high performance of webs

high performance of webs - J. R. Soc. Interface...

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R EVIEW High-performance spider webs: integrating biomechanics, ecology and behaviour Aaron M. T. Harmer 1, *, Todd A. Blackledge 2 , Joshua S. Madin 1 and Marie E. Herberstein 1 1 Department of Biological Sciences, Macquarie University, Sydney 2109, Australia 2 Department of Biology and Integrated Bioscience Program, University of Akron, Akron, OH 44325-3908, USA Spider silks exhibit remarkable properties, surpassing most natural and synthetic materials in both strength and toughness. Orb-web spider dragline silk is the focus of intense research by material scientists attempting to mimic these naturally produced Fbres. However, biome- chanical research on spider silks is often removed from the context of web ecology and spider foraging behaviour. Similarly, evolutionary and ecological research on spiders rarely considers the signiFcance of silk properties. Here, we highlight the critical need to integrate biomechanical and ecological perspectives on spider silks to generate a better understanding of (i) how silk biomechanics and web architectures interacted to influence spider web evolution along different structural pathways, and (ii) how silks function in an ecological context, which may identify novel silk applications. An integrative, mechan- istic approach to understanding silk and web function, as well as the selective pressures driving their evolution, will help uncover the potential impacts of environmental change and species invasions (of both spiders and prey) on spider success. Integrating these Felds will also allow us to take advantage of the remarkable properties of spider silks, expanding the range of possible silk applications from single threads to two- and three-dimensional thread networks. Keywords: biomaterials; biomimetics; dragline silk; ecology; evolution; orb-web spider 1. INTRODUCTION Some animals produce non-living structures external to their bodies that are critical for survival [ 1 ], for example the calciFed skeletons of corals, the shells of molluscs, the byssal threads of mussels or the webs of spiders. The interactions between the sizes and shapes of these biological structures and their biomechanical properties have signiFcant ecological and evolutionary impli- cations. ±or instance, growth architectures and mechanical limitations of coral species fundamentally determine their ecologies across gradients of wave exposure [ 2 ]. Predation drives the evolution of gastro- pod shell structures that are more resistant to crushing [ 3 ]. Web-building spiders rely on the critical interplay between web structure and the biomechanical properties of their silks to successfully capture prey [ 4 ]. However, many biological systems suffer from a general disconnect between investigations focusing on the evolution and ecologies of structures, and those focusing on material properties, despite their clear interdepen- dence in determining performance and, subsequently, an organism’s Ftness.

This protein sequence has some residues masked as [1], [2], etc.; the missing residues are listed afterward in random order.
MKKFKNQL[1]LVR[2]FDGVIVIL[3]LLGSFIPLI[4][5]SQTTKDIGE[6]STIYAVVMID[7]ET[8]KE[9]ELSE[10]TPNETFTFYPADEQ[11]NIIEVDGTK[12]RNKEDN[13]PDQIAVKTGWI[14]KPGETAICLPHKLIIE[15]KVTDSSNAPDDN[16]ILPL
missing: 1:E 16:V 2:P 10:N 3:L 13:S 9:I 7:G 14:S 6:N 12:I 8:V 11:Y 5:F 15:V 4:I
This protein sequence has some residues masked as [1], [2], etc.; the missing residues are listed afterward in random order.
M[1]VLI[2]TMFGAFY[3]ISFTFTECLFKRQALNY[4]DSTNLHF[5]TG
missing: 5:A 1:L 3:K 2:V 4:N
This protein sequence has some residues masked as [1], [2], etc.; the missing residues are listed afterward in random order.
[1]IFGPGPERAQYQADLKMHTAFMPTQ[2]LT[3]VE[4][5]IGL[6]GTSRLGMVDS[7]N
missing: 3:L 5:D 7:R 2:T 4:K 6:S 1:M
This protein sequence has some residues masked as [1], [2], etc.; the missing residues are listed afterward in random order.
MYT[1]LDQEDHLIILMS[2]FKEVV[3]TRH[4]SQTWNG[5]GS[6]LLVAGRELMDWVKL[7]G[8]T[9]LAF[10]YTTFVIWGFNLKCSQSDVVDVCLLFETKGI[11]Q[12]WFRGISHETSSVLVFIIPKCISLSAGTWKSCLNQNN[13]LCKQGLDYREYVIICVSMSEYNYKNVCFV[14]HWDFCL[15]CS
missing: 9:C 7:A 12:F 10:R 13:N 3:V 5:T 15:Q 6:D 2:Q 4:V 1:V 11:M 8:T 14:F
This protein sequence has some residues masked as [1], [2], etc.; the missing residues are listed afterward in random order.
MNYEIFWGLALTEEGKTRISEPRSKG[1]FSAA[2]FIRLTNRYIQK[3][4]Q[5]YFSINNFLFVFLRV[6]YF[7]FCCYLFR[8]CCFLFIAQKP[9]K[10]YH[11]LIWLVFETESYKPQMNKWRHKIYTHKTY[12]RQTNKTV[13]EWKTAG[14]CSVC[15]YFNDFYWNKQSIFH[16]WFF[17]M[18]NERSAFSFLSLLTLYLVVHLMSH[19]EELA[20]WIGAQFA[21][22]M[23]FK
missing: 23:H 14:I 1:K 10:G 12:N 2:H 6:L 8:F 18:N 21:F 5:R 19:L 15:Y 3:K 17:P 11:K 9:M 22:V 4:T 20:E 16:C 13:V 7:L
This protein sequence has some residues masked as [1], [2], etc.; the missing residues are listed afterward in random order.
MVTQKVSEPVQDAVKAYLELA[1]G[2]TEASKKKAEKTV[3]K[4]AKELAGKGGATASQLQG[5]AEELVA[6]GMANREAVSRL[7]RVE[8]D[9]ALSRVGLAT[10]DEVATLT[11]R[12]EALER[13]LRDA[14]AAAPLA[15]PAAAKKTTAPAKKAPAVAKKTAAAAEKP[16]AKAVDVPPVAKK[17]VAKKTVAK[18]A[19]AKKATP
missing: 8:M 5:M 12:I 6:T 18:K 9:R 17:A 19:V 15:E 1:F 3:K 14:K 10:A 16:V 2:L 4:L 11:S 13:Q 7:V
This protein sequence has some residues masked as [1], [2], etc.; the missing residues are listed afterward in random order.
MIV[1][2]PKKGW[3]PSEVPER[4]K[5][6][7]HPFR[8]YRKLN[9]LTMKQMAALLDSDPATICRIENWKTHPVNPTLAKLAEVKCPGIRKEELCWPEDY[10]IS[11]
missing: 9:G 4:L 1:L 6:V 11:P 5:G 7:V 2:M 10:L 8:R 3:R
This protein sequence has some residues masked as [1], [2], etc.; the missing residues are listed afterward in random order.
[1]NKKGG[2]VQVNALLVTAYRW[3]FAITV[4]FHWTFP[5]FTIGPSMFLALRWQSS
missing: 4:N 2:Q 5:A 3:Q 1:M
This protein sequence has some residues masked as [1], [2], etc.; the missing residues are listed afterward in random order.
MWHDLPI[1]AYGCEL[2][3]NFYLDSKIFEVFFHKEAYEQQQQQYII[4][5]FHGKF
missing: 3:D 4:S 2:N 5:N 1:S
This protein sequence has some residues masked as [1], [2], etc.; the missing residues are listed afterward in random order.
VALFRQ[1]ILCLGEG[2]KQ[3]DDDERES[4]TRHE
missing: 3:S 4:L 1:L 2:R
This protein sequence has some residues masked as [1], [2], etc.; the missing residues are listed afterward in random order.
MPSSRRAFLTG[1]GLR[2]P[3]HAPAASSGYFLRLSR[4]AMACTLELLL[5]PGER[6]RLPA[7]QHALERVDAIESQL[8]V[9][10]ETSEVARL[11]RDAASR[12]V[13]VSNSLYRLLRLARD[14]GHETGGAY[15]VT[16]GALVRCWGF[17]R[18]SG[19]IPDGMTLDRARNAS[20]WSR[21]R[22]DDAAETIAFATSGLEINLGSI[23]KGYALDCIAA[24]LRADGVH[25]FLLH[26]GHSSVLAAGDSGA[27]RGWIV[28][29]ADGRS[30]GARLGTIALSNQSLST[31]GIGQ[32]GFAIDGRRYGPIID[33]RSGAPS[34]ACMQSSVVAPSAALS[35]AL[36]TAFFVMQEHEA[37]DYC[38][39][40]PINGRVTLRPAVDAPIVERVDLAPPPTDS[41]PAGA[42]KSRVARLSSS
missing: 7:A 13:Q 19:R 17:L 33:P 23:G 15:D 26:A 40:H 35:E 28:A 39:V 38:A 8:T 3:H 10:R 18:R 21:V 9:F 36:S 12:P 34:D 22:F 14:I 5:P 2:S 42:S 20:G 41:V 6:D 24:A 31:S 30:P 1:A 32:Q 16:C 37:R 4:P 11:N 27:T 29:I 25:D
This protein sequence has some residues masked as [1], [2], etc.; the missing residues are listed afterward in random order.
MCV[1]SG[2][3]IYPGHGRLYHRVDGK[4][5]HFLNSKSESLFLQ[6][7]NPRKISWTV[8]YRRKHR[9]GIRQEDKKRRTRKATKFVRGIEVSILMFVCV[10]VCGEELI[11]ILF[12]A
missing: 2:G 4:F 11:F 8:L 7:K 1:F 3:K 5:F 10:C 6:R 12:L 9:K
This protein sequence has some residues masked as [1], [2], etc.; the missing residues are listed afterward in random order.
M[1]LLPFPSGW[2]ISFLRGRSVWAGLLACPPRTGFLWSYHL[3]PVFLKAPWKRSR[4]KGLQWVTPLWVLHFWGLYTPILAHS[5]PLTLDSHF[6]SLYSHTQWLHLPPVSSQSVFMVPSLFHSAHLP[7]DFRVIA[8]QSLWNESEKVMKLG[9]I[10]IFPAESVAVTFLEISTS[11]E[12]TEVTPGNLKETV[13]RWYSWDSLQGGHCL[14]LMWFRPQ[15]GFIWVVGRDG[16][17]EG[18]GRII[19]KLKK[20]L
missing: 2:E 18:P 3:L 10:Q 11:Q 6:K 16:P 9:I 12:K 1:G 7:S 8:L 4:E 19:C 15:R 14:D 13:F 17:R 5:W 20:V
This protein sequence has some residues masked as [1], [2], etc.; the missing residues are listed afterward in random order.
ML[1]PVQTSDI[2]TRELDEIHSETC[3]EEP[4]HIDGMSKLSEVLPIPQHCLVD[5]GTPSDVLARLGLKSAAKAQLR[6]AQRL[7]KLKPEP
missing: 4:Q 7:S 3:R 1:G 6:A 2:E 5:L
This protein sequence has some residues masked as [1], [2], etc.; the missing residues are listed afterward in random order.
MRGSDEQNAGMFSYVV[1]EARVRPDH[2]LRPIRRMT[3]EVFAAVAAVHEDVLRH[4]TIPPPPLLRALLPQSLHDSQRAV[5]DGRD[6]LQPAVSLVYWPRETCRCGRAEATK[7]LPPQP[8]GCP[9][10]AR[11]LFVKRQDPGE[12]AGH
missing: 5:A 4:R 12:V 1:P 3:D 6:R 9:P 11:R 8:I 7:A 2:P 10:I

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high performance of webs - J. R. Soc. Interface...

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